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15 December

Today in Gosport’s Past:-  on 15 December 1959, the Floating Bridge services between Gosport and Old Portsmouth were suspended, and never ran again after this date.

The chain ferries themselves were in a very poor state, as were the company’s finances, which ruled out any repairs to the two vessels. Not only that, but over the years, a mud bank had formed near the slipway at Gosport, and at low water, there were occasions when the ferry couldn’t quite reach the slip.

Again, money would have been required to rectify the situation, and it was simply deemed not to be worth doing, certainly not given the company’s financial state.

So that was it; the two vessels, “Alexandra” and “Duchess of York” were cut up on the Gosport slipway during 1960; the first to be scrapped fetched around £1500 including the machinery & chains, the second was valueless.
Victoria (formerly No.1) at point, pre-1865.The floating bridge (aka chain ferry) was one of many bright ideas by Robert Cruickshank, also responsible for Haslar toll bridge, The Crescent, Anglesey Gardens, the bath house & library which could be found there, the associated pumphouse, St Marks Church, and Angleseyville Racecourse.

He set up a company in 1840 to facilitate travel from Portsmouth (initially as a means of encouraging vistors to his recently-built Crescent, and all the potential of his Angleseyville), and the first vessel came into service some time in 1840.

Built by W D & W E Acraman’s Ironworks of Bedminster (Bristol), being 100ft long with a beam of 60ft; it had to be built in three sections, each of which had to be towed through the Avon Cut to be assembled at a temporary slipway at Totterdown, further downstream. The assembled vessel was then towed to Portsmouth, where two simple steam beam engines were installed.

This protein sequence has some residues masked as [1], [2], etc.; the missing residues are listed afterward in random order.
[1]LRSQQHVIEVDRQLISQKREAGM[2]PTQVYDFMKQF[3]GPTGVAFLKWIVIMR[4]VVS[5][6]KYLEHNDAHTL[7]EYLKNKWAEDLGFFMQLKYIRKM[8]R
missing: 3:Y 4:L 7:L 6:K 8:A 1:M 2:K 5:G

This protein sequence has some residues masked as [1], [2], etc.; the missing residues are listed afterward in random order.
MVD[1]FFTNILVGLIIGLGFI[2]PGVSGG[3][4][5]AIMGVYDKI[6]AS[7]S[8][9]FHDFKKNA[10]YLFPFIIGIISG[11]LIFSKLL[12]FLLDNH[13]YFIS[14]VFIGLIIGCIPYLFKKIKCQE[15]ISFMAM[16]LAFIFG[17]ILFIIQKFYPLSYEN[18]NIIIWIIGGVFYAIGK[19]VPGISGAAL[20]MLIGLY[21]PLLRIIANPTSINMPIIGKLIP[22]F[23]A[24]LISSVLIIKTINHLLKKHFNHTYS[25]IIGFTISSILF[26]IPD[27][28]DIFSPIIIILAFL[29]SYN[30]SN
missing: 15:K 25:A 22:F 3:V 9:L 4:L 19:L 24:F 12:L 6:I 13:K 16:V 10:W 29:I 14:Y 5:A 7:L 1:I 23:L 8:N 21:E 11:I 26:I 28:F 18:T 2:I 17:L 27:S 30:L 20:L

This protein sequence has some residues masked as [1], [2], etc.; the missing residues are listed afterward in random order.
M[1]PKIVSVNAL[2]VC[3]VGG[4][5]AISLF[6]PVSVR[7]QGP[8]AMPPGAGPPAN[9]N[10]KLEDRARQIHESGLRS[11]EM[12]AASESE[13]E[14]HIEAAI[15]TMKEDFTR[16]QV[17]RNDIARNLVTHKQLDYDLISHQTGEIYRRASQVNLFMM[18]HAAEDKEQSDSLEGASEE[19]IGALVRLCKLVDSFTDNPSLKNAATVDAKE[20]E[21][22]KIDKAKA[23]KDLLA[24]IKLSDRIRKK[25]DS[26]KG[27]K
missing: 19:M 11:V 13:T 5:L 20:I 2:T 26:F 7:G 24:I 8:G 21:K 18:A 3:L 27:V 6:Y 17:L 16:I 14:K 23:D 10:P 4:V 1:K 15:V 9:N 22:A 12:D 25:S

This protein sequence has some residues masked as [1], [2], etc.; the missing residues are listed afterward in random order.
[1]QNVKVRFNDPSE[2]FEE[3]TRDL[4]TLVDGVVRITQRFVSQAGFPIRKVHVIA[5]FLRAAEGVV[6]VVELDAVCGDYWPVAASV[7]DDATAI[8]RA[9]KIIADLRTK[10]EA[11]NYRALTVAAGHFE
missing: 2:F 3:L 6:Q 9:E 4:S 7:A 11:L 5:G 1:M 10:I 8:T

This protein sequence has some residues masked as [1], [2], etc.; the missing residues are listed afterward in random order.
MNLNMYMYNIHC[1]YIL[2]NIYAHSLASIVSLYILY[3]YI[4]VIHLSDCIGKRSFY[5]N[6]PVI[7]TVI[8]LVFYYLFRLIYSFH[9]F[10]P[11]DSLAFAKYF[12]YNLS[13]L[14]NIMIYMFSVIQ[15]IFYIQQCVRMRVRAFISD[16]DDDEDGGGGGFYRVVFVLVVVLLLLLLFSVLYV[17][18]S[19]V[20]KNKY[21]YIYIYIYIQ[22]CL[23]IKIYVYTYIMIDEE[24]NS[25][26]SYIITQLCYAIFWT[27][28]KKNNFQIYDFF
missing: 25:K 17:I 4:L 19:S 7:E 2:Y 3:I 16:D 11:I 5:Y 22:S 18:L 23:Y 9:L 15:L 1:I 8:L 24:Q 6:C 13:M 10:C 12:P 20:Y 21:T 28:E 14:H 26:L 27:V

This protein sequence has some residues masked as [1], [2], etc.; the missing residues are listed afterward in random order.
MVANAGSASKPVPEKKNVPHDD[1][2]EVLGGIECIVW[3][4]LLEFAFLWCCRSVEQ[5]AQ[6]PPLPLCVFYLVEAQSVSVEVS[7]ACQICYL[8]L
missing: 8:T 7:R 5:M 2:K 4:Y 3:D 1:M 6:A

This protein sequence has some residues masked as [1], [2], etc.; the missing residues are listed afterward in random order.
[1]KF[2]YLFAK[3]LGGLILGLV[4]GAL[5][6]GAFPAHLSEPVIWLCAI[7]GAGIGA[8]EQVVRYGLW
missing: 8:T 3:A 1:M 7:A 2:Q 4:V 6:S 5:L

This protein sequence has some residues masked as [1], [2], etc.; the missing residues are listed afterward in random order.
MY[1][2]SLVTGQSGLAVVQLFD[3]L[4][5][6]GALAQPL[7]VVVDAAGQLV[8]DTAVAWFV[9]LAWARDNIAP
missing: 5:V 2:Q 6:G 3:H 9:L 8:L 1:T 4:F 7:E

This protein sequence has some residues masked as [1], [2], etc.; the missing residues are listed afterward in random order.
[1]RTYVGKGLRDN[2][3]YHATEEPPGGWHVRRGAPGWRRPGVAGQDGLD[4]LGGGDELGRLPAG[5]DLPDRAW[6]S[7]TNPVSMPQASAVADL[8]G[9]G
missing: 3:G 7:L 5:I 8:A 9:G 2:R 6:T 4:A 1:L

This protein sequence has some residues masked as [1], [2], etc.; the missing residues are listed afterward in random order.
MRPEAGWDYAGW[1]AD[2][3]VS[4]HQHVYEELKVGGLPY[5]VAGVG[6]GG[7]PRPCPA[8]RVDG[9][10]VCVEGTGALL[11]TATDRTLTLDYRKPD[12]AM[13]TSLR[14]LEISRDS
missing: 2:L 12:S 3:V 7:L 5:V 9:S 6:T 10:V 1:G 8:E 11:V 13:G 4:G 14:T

This is generally thought to be the first vessel constructed by the firm. She entered service as “No.1”, but by 1851 had been named “Victoria”, for largely obvious reasons. As for loading, the vessel could carry 100 foot passengers and 20 carriages, as was the second vessel.

Following the success of the service, in 1841 a second vessel was ordered from the same company (by now Acraman’s & Morgan of Bristol), presumably undergoing the same assembly hoo-hah as the first; the dimensions were the same, and the cost of this second vessel was £5,450. Naturally, the name adopted was “No.2”, which again, by 1851 had become “Albert”.

In 1859 “Albert” recieved a complete refit; at the time, reports of this ‘modernisation’ was described by the local press as having included the ‘replacing of the antiquated oil lamps with the highest quality gas lighting’. Alexandra (1865-1960) mid-way.

By 1864 “Victoria” was completely worn out, and scrapping was inevitable; that same year a replacement was built by Lewis & Stockwell of London; displacement was 420 tons, and was named “Alexandra” from the outset.

In 1891, “Albert” sank at her moorings following an accident; although raised a few days later, the vessel was found to be beyond economical repair, and was sold as scrap to scrap merchants Rugsley & Co of Bristol for the paltry sum of £360. A replacement was built in 1892 by Allsop & Sons of Preston, she was named “Duchess of York”, and the cost was £7,950, which included towing all the way from Preston, around Land’s End.

Upon entry into service, there was great acclaim for ‘being lit by electricity throughout’. “Alexandra” had just one major refit in 1926, and that’s not bad going for a vessel which was in continual service for about 94 years…. and I never ever got to see a floating bridge; we didn’t arrive in Gosport until June 1960. I missed it….
Here are some photos of the floating bridge; credits to original photographers.